UMass Amherst Political Economy Research Institute’s Toxic 100 Names the Top U.S. Climate, Air and Water Polluters

Environmental justice report card also tracks unequal risk for poor and minorities

AMHERST, Mass. – The University of Massachusetts Amherst Political Economy Research Institute (PERI) today published new editions of its lists of the top corporate air and water polluters and top greenhouse gas emitters in the United States using the most recent data available from the U.S. Environmental Protection Agency.

PERI unveiled its 2018 Greenhouse 100 index, ranking U.S. companies by their emissions responsible for global climate change according to the U.S. EPA Greenhouse Gas Reporting Program, and the Toxic 100 Air and Toxic 100 Water indexes, ranking U.S. industrial polluters using the U.S. EPA Toxics Release Inventory. The PERI indexes also include environmental justice indicators to assess impacts on low-income people and minorities.

The Greenhouse 100 Index ranks companies by 2015 direct emissions from large sources. The top three companies—Southern Company, Duke Energy and American Electric Power—each released over 100 million metric tons of CO2-equivalent emissions in 2015. Together, these three companies released almost 5 percent of all (energy, industrial, agricultural, transportation and household) U.S. greenhouse gas emissions.

Rounding out the Greenhouse 100 top 10 are NRG Energy, Berkshire Hathaway, Dynegy, Xcel Energy, FirstEnergy and Calpine, with the U.S. government ranking seventh. The top company whose direct emissions are not dominated by electric power plants is Exxon Mobil at No. 13. Among the top 10, Calpine has the highest weighted share of minorities living within 10 miles of its facilities with likely disproportionate exposure to co-pollutants of combustion.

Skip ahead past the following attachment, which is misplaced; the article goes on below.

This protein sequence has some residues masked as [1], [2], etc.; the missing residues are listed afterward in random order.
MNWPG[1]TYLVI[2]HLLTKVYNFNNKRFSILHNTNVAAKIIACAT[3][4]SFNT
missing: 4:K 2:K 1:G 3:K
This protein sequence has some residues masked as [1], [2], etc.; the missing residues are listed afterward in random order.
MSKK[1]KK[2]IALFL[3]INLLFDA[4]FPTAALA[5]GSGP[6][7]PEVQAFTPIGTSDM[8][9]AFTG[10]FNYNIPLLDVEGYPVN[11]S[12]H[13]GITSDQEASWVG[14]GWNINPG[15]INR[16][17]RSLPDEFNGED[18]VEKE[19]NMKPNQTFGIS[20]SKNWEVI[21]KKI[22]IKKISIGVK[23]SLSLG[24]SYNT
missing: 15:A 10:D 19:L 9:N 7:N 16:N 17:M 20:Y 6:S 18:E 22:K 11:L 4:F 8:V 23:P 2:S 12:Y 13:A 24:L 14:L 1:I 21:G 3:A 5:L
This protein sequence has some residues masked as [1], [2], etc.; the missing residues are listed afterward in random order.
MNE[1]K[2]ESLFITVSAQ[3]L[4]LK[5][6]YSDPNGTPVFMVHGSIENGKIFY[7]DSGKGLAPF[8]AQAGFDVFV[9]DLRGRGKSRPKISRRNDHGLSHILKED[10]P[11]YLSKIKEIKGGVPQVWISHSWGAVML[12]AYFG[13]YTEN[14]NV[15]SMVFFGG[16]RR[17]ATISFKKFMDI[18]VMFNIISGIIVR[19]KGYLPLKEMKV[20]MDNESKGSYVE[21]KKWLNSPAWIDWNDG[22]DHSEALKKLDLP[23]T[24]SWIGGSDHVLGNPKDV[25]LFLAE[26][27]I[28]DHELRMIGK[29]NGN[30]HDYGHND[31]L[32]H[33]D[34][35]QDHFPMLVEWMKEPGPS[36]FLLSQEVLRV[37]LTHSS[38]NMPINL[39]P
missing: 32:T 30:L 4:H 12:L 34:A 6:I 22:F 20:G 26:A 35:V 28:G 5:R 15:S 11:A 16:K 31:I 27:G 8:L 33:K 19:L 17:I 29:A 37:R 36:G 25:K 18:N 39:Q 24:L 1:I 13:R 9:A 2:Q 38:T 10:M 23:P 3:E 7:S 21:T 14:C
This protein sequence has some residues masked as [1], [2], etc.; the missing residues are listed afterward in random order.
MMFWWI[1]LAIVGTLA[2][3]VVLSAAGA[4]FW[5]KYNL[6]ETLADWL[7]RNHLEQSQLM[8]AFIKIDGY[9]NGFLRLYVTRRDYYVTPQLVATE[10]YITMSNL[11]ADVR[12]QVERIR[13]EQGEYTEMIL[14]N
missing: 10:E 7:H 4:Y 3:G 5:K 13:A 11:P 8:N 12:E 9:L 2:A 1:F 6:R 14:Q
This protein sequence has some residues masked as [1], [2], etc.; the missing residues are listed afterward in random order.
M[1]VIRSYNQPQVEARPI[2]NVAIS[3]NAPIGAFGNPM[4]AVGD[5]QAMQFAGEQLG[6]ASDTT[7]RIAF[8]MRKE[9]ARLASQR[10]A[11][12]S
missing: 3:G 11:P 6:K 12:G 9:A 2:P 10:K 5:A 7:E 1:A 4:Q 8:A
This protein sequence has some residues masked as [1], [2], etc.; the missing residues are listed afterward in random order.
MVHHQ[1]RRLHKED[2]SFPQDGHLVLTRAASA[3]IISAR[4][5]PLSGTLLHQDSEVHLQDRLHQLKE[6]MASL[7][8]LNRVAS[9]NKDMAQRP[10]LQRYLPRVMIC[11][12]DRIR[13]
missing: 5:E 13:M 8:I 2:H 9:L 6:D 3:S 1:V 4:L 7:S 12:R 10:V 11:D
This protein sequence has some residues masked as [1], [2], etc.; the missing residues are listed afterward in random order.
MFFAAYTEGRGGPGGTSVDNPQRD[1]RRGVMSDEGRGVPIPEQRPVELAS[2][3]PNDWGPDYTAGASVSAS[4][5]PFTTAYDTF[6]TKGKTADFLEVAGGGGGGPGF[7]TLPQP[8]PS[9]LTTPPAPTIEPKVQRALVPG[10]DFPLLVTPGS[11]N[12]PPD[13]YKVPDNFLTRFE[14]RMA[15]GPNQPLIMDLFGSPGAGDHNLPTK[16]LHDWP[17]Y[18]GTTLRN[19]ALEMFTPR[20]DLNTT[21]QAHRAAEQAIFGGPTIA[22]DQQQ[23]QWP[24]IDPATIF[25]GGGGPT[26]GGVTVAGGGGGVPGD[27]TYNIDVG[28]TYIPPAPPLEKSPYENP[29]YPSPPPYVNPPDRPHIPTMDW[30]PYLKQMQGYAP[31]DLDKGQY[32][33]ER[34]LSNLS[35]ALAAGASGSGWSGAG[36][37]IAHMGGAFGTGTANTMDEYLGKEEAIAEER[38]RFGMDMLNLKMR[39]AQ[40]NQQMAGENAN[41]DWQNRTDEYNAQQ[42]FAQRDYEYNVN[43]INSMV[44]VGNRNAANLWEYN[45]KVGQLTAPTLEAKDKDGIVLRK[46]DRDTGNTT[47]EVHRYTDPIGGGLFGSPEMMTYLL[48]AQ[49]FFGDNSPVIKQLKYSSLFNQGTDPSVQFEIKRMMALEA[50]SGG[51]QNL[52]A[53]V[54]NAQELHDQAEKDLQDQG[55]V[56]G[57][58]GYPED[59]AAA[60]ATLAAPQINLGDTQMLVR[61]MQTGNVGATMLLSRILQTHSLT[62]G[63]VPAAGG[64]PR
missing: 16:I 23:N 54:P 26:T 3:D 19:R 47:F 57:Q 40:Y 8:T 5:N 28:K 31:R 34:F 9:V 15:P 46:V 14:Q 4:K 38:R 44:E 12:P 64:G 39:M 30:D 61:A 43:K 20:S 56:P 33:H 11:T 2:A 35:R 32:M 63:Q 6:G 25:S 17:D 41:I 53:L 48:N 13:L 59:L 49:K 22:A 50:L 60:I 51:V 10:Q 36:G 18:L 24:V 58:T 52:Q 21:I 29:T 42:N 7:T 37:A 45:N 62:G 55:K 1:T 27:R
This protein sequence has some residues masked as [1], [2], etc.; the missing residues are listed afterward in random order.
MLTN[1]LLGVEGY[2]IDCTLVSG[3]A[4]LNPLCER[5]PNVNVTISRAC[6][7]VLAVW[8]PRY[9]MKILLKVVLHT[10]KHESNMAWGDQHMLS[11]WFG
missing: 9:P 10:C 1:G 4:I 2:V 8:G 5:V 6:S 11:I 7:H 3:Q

The Toxic 100 Air Polluters Index reports that the top 10 2015 companies in terms of total potential chronic human health risk are Zachry Group, DowDuPont, Berkshire Hathaway, General Electric, Royal Dutch Shell, TMS International, Arconic, LyondellBasell Industries, Robert Bosch and Freeport McMoRan. The Toxic 100 Air Index covers publicly traded as well as privately held companies, such as Koch Industries (No. 15), that appear on Forbes, Fortune or S&P lists.

The Toxic 100 Air Polluters Index includes an environmental justice report card showing companies’ pollution burden on minority and low-income communities. While minorities make up only 39 percent of the U.S. population, they bear, for example, 72 percent of the air-toxics risk from facilities owned by steel company TMS International. PERI’s research has found that minorities bear a disproportionate risk from eight of the top 10 companies listed in the Toxic 100 Index.

The Toxic 100 Water Polluters Index ranks the pounds of toxics released into surface water or from water-treatment systems, adjusted for chemical toxicity. DowDuPont, American Electric Power and Honeywell International top the Toxic 100 Water index based on 2015 EPA figures.

“The Toxic 100 informs consumers, shareholders, lawmakers and communities which large corporations release the most toxic pollutants into our environment,” said James Boyce, UMass Amherst professor of economics and co-director of PERI's Corporate Toxics Information Project. “We assess not just how many pounds of pollutants are released, but which are the most toxic. People have a right to know about toxic hazards to which they are exposed. Legislators need to understand the effects of pollution on their constituents.”

“In making this information available, we are building on the achievements of the right-to-know movement,” explains Michael Ash, also a professor of economics at UMass Amherst and co-director of PERI’s Corporate Toxics Information Project. “Our goal is to engender public participation in environmental decision-making, and to help residents translate the right to know into the right to clean air, clean water and a livable planet.”

The complete Toxic 100 lists and their accompanying report can be found online at